I recently completed my Ph.D. in the Department of History at Carnegie Mellon University, specializing in 20th century U.S. urban history. My interests range from ethnic and race relations to Jewish studies to the history of how the public health and social welfare infrastructure of American cities was built over the past 100 years. Currently I am contemplating revisions to my dissertation and serving as co-editor of The Metropole, the blog of the Urban History Association.
When I am not buried in books and accidently staining all of my clothes with highlighter, I can most often be found in the yoga studio or knitting on the couch while watching TV with my best decision ever, Kevin.
My earliest memory of historical inquiry is from when I was in second or third grade. I had just finished reading a book about a group of girls immigrating from Europe to New York in the early twentieth century. After finishing this captivating narrative, I remember asking my mother where my Grandma came from.
At the time, I was pretty disappointed that I couldn't place a phone call to Boynton Beach and hear about Grandma's experience traveling in steerage. Looking back now, as I spend my days reading about twentieth century Jewish life in the Bronx and northern Manhattan, I realize that I've spent my early adulthood trying to understand my Grandma's life experience. Perhaps it's a more banal tale than a transatlantic voyage, but I'm consistently surprised at how mid-century American Jewish life came with its own anxieties and insecurities and challenges.
Between this episode and when I entered graduate school, I read all of the American Girl books (and pretty much any other young adult historical fiction I could get my hands on) and took all of the AP History courses my high school offered (in retrospect, it was an omen that the only top score I got on any of my AP tests was in U.S. History). Nonetheless, after reading Dreaming in Cuban by Cristina Garcia in the tenth grade, I became fascinated by magical realism and Latin American fiction.
I decided to attend Barnard College, because Cristina Garcia was an alumna and because I desperately wanted to go to school in New York City. I majored in Spanish and Latin American Studies and minored in history. My coursework taught me about the history and cultural production of Iberia and Spanish-speaking Latin American and the Caribbean from the Renaissance all the way up to the 1990s. In my free time, I helped run a youth radio program for city high school students, was active at the campus Hillel, and founded an on-campus newsletter and blog about collegiate health, fitness, and wellness. Over the course of four years, I found that I loved writing and editing. I learned a lot about my Jewish identity, about my sense of self as a woman and as an American citizen, and somehow managed to push my physical body to leg press 300 pounds.
Clueless with what to do with all this knowledge--I knew a little bit about a lot of things, but not much about how careers worked--I decided that I wanted to enter the field of public health. This led me to an internship with the Queens Library Healthlink Project, an NIH-funded study promoting cancer screenings among disadvantaged populations in the New York City borough of Queens. As a Healthlink intern, I conducted surveys in 20 neighborhoods in the borough. I randomly approached community members to find out how much they knew about cancer, their familiarity with cancer support services, and their personal screening habits. Through the course of these conversations, I also heard about how the diverse groups in their area related to one another and how individuals perceived their neighborhood's cohesion and sense of unity. The interviews I enjoyed most were those in which long-time residents of Queens shared with me the history of their neighborhoods and their experience of the borough’s evolution into the most ethnically diverse county in the United States. Having majored in Spanish and Latin American Cultures, these narratives of migration and assimilation resonated strongly with me.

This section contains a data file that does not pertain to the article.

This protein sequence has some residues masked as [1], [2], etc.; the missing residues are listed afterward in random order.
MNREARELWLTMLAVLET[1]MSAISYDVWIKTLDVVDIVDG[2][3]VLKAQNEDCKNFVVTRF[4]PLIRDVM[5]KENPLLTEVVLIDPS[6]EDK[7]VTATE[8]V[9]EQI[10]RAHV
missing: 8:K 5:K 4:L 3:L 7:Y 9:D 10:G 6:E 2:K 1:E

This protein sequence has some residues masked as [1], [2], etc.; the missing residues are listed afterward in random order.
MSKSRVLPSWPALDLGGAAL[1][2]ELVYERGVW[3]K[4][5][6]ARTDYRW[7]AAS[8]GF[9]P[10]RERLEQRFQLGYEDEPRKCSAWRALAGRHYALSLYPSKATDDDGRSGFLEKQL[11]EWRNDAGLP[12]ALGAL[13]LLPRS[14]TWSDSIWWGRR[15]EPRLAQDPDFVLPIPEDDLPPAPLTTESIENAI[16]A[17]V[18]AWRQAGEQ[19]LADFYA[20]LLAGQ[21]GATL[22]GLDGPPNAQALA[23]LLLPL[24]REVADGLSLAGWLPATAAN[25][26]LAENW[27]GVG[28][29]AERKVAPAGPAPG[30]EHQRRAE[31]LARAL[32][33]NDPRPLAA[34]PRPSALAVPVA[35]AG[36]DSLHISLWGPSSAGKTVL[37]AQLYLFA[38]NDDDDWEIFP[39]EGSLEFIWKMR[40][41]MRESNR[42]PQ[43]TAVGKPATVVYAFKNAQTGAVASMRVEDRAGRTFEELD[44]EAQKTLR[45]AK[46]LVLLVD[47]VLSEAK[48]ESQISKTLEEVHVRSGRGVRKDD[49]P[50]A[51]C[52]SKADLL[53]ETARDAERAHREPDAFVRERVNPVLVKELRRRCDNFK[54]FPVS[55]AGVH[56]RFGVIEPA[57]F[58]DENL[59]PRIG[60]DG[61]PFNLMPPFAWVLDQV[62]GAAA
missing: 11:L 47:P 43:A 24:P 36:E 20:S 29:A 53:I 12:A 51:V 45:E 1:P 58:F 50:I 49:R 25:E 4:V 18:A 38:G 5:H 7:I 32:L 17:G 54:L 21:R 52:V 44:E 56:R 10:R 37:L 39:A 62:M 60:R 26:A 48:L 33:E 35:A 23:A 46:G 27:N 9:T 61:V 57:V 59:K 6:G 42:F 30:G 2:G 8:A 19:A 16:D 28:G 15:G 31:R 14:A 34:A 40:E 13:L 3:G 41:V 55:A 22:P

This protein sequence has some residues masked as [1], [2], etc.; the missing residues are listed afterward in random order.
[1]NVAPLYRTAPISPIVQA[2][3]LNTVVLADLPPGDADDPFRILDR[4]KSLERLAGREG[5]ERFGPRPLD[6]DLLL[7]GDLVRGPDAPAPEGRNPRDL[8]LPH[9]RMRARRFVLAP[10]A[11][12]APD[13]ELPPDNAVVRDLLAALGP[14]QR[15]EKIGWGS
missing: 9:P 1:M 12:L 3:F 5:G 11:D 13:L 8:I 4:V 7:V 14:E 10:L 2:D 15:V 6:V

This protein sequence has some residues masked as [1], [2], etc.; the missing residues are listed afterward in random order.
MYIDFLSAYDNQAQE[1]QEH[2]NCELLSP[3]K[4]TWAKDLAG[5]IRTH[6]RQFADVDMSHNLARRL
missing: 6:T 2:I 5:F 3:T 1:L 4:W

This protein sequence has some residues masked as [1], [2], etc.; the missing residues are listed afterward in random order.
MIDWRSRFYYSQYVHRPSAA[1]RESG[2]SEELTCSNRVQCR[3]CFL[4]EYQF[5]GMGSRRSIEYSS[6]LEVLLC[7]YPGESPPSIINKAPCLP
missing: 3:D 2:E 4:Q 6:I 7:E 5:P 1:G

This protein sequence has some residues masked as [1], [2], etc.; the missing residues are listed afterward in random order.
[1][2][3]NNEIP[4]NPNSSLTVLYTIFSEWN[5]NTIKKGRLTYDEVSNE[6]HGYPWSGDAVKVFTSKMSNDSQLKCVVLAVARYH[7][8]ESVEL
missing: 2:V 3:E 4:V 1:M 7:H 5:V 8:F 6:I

After graduation, I was hired by the Principal Investigators on the Healthlink Project. At the Albert Einstein College of Medicine, I spent two years providing administrative and grant support to a really inspiring team of community psychologists, medical sociologists, and social workers. The job taught me about how systems work--especially bureaucracies--and by the time I left the job I understood how federal grant mechanisms, private foundation grants, and university finances functioned. I also realized that I missed narratives! I wanted to know more about the diverse populations that our public health interventions--like the Healthlink Project-- targeted, and to tell their stories.
My interests in urban history, immigration and ethnicity, and the history of medicine and public health brought me to Carnegie Mellon University in August, 2011. Although my interests have evolved since beginning my PhD in History, I remain committed to three fundamental questions that I developed in my first job. HOW and WHY do people access urban public health and social welfare services? Does the ethnicity or race of an individual affect the decisions they make about where they go to find information and services related to their health and wellbeing? And, HOW has social service infrastructure created, maintained, or reduced health disparities among diverse American urban communities?